I enjoyed Antoine's (I had two starters - Bisque d'ecrevisses with a stuffed crawfish on top, followed by Chair de crabes ravigote; and then Cafe Brulot - it was a really good meal) and Sunday jazz brunch at Arnaud's (the band was more the highlight than the food, but the food was good) and Coop's Place (all I had time for was their superb gumbo and a beer). One afternoon I ran out of the rain into some touristy-looking place on Decatur and had great crab cakes - way better than a fancy restaurant would serve where I live.
But the gastronomic highlight of the trip was Commander's Palace. I had never been there before. I knew it was a serious restaurant so I didn't want to go there for lunch or brunch when the food would be cheap but less spectacular. We went for supper and ordered the tasting menu with the wine tasting menu. It was worth it! In fact, at $290 for two (including tax and a good tip), I thought it was very good value. (The seven course tasting menu was $70 and the wine tasting menu was an additional $35.) As a great restaurant should be, our meal was more than eating: it was theater. We each had the same menu. This is what we had:
Drinks: Bourbon milk punch for one; a glass of Viognier for the other. (In retrospect, ordering a pre-meal drink was a mistake, as the amount of wine in the tasting wine menu was very generous, and I was feeling very happy by the time we rolled out of there, hours later.)
Course 1: Shrimp and green chili ceviche. Shrimp, roasted chilis, mango, cilantro and lime, served with fried plantain. It was very good - not brilliant. Served with yummy champagne (Commander's Palace Cuvee).
Course 2: Truffled Maine lobster bisque. It was a small bowl, which was good because I don't like these tasting menus to be too much food. I ate tiny bites to make it last. What can I say - it was a perfect use of lobster and truffles. Heavenly. Served with an unoaked 2005 Chardonnay by Trefethan.
Course 3: Fois gras "P B & J" - A very light-hearted take on fois gras! It worked completely. The bread was toasted brioche. The Hudson Valley fois gras was barely cooked. The tart homemade blackberry jelly was on the side (which I appreciated, since I don't like sweet with meat). This meal was building in quality in a way that was almost dramatic. As a sort of joke we got a tiny glass of milk with our "P B & J". Also served with a glass of 2004 Chateau Camplazens Viognier.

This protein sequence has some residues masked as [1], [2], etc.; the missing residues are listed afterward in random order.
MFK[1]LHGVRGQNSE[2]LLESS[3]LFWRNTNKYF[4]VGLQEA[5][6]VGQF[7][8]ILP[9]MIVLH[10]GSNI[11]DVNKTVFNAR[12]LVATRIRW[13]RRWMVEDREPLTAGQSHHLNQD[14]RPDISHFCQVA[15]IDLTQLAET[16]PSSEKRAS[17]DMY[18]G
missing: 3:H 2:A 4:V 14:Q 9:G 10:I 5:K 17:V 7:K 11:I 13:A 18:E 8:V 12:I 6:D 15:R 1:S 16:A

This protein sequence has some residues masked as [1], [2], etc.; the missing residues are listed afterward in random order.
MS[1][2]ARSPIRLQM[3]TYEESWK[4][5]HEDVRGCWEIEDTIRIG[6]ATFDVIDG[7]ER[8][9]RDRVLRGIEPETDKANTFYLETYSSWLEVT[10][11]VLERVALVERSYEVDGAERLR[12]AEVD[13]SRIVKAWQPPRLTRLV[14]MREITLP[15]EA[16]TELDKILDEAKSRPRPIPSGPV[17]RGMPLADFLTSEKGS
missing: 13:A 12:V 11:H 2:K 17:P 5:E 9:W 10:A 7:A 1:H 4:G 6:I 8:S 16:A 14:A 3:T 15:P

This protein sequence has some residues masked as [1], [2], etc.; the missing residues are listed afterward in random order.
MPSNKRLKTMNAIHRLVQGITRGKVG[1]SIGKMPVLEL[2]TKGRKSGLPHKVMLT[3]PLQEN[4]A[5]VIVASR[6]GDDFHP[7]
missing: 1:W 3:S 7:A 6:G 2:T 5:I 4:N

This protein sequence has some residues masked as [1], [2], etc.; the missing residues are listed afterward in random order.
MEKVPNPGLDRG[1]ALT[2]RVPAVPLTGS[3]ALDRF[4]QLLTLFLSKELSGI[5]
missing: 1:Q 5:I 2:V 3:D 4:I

Coup de Milieu - a small glass of Brazilian sugar cane alcohol (ypioca cachaca) with blueberries and lime. Delicioius!
Course 4: Speckled trout with caviar and caramelized red pepper. I couldn't detect the caviar, but I wasn't complaining. The trout was the tenderest and sweetest I've ever tasted. This was a truly memorable dish. Served with a 2005 Eola Hills Pinot Noir.
Course 5: Veal tenderloin injected with sour cherry juice and butter, served with perserved lemons and vegetables. Before this came out I was feeling that the last thing I needed at that moment was a hunk of meat, but this was actually the highlight of a great meal. It was served with a 2004 Archetype Shiraz.
Course 6: Pineapple upside-down cake with coconut, served with Creole cream cheese ice cream. Another light-hearted note that worked perfectly. I wish I could make that ice cream as it was like nothing I have eaten. Dessert was served with "J" Rose Brut NV which was the only off note in the meal - it didn't taste very good. (Which was just as well as I didn't need any more alcohol.)
The service was impeccable, but not at all like what you'd get in France (or even NYC). The staff was chatty - several people came around and chatted with us (but never while we were eating, so it wasn't intrusive). One waiter told us part of his life story. That's not what I'd generally want in a restaurant, but it was all part of the amazing experience and was a wonderful, memorable evening.
This post was originally published (in a slightly different form) on Chowhound.
For my report on the state of New Orleans' post-Katrina reconstruction, see here.